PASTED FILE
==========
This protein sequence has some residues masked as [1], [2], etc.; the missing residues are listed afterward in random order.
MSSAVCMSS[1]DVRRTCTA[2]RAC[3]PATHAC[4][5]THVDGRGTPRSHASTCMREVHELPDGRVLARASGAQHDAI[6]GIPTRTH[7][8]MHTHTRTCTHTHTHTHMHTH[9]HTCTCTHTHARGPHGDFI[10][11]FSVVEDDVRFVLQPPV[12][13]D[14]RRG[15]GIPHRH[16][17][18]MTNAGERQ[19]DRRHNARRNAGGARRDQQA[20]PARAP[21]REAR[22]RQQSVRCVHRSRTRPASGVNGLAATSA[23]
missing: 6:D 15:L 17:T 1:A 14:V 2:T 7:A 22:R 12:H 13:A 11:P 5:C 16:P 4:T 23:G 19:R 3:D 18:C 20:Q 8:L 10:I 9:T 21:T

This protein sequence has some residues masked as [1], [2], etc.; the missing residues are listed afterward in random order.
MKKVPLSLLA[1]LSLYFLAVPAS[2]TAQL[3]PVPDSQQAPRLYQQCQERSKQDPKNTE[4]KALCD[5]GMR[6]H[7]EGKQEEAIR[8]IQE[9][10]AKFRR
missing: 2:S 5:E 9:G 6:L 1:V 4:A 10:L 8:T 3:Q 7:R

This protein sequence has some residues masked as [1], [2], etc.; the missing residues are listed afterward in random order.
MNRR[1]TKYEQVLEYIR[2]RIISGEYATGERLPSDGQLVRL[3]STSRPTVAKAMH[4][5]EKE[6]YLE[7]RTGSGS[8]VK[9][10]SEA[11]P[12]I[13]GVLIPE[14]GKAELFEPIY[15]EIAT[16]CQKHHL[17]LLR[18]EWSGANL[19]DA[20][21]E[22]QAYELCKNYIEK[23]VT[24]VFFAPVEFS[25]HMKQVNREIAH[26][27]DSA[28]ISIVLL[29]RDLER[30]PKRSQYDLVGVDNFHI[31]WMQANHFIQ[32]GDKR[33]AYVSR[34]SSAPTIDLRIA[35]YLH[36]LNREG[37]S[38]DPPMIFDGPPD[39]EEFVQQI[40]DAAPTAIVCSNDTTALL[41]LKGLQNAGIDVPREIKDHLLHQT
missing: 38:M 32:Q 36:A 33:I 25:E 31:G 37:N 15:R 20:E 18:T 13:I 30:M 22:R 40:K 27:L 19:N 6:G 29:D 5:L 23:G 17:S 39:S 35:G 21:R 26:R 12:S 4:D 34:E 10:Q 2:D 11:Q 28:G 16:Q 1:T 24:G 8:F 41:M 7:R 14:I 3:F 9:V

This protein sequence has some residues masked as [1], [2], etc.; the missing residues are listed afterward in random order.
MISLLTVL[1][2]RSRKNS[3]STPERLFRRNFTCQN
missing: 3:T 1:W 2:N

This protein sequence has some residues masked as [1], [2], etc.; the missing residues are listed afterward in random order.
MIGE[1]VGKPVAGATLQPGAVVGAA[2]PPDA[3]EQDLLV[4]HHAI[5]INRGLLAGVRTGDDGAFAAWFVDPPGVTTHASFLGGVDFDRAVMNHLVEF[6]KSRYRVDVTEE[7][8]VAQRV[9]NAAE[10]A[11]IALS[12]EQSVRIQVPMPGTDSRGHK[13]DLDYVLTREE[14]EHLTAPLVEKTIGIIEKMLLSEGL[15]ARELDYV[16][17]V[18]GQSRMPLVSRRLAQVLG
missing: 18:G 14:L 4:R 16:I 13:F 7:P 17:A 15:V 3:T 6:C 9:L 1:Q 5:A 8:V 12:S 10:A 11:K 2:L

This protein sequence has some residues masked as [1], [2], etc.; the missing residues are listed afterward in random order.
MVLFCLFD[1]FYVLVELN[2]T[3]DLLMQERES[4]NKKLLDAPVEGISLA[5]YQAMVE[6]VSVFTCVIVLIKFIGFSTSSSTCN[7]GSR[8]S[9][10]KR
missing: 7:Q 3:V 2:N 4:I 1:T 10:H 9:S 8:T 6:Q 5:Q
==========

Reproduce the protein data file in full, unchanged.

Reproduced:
This protein sequence has some residues masked as [1], [2], etc.; the missing residues are listed afterward in random order.
MSSAVCMSS[1]DVRRTCTA[2]RAC[3]PATHAC[4][5]THVDGRGTPRSHASTCMREVHELPDGRVLARASGAQHDAI[6]GIPTRTH[7][8]MHTHTRTCTHTHTHTHMHTH[9]HTCTCTHTHARGPHGDFI[10][11]FSVVEDDVRFVLQPPV[12][13]D[14]RRG[15]GIPHRH[16][17][18]MTNAGERQ[19]DRRHNARRNAGGARRDQQA[20]PARAP[21]REAR[22]RQQSVRCVHRSRTRPASGVNGLAATSA[23]
missing: 6:D 15:L 17:T 1:A 14:V 2:T 7:A 22:R 12:H 13:A 11:P 5:C 16:P 4:T 23:G 19:R 3:D 18:C 20:Q 8:L 10:I 9:T 21:T

This protein sequence has some residues masked as [1], [2], etc.; the missing residues are listed afterward in random order.
MKKVPLSLLA[1]LSLYFLAVPAS[2]TAQL[3]PVPDSQQAPRLYQQCQERSKQDPKNTE[4]KALCD[5]GMR[6]H[7]EGKQEEAIR[8]IQE[9][10]AKFRR
missing: 2:S 5:E 9:G 6:L 1:V 4:A 10:L 8:T 3:Q 7:R

This protein sequence has some residues masked as [1], [2], etc.; the missing residues are listed afterward in random order.
MNRR[1]TKYEQVLEYIR[2]RIISGEYATGERLPSDGQLVRL[3]STSRPTVAKAMH[4][5]EKE[6]YLE[7]RTGSGS[8]VK[9][10]SEA[11]P[12]I[13]GVLIPE[14]GKAELFEPIY[15]EIAT[16]CQKHHL[17]LLR[18]EWSGANL[19]DA[20][21]E[22]QAYELCKNYIEK[23]VT[24]VFFAPVEFS[25]HMKQVNREIAH[26][27]DSA[28]ISIVLL[29]RDLER[30]PKRSQYDLVGVDNFHI[31]WMQANHFIQ[32]GDKR[33]AYVSR[34]SSAPTIDLRIA[35]YLH[36]LNREG[37]S[38]DPPMIFDGPPD[39]EEFVQQI[40]DAAPTAIVCSNDTTALL[41]LKGLQNAGIDVPREIKDHLLHQT
missing: 38:M 32:Q 36:A 33:I 25:E 31:G 37:N 15:R 20:E 18:T 13:I 30:M 22:R 40:K 27:L 19:N 6:G 29:D 5:L 23:G 17:S 39:S 35:G 21:R 26:R 12:S 4:D 34:E 10:Q 2:D 11:Q 28:G 16:Q 1:T 24:G 8:F 41:M 7:R 14:I 3:F 9:V

This protein sequence has some residues masked as [1], [2], etc.; the missing residues are listed afterward in random order.
MISLLTVL[1][2]RSRKNS[3]STPERLFRRNFTCQN
missing: 3:T 1:W 2:N

This protein sequence has some residues masked as [1], [2], etc.; the missing residues are listed afterward in random order.
MIGE[1]VGKPVAGATLQPGAVVGAA[2]PPDA[3]EQDLLV[4]HHAI[5]INRGLLAGVRTGDDGAFAAWFVDPPGVTTHASFLGGVDFDRAVMNHLVEF[6]KSRYRVDVTEE[7][8]VAQRV[9]NAAE[10]A[11]IALS[12]EQSVRIQVPMPGTDSRGHK[13]DLDYVLTREE[14]EHLTAPLVEKTIGIIEKMLLSEGL[15]ARELDYV[16][17]V[18]GQSRMPLVSRRLAQVLG
missing: 18:G 14:L 4:R 16:I 13:F 7:P 17:A 15:V 3:T 6:C 9:L 1:Q 5:A 8:V 12:S 10:A 11:K 2:L

This protein sequence has some residues masked as [1], [2], etc.; the missing residues are listed afterward in random order.
MVLFCLFD[1]FYVLVELN[2]T[3]DLLMQERES[4]NKKLLDAPVEGISLA[5]YQAMVE[6]VSVFTCVIVLIKFIGFSTSSSTCN[7]GSR[8]S[9][10]KR
missing: 7:Q 3:V 2:N 4:I 1:T 10:H 9:S 8:T 6:Q 5:Q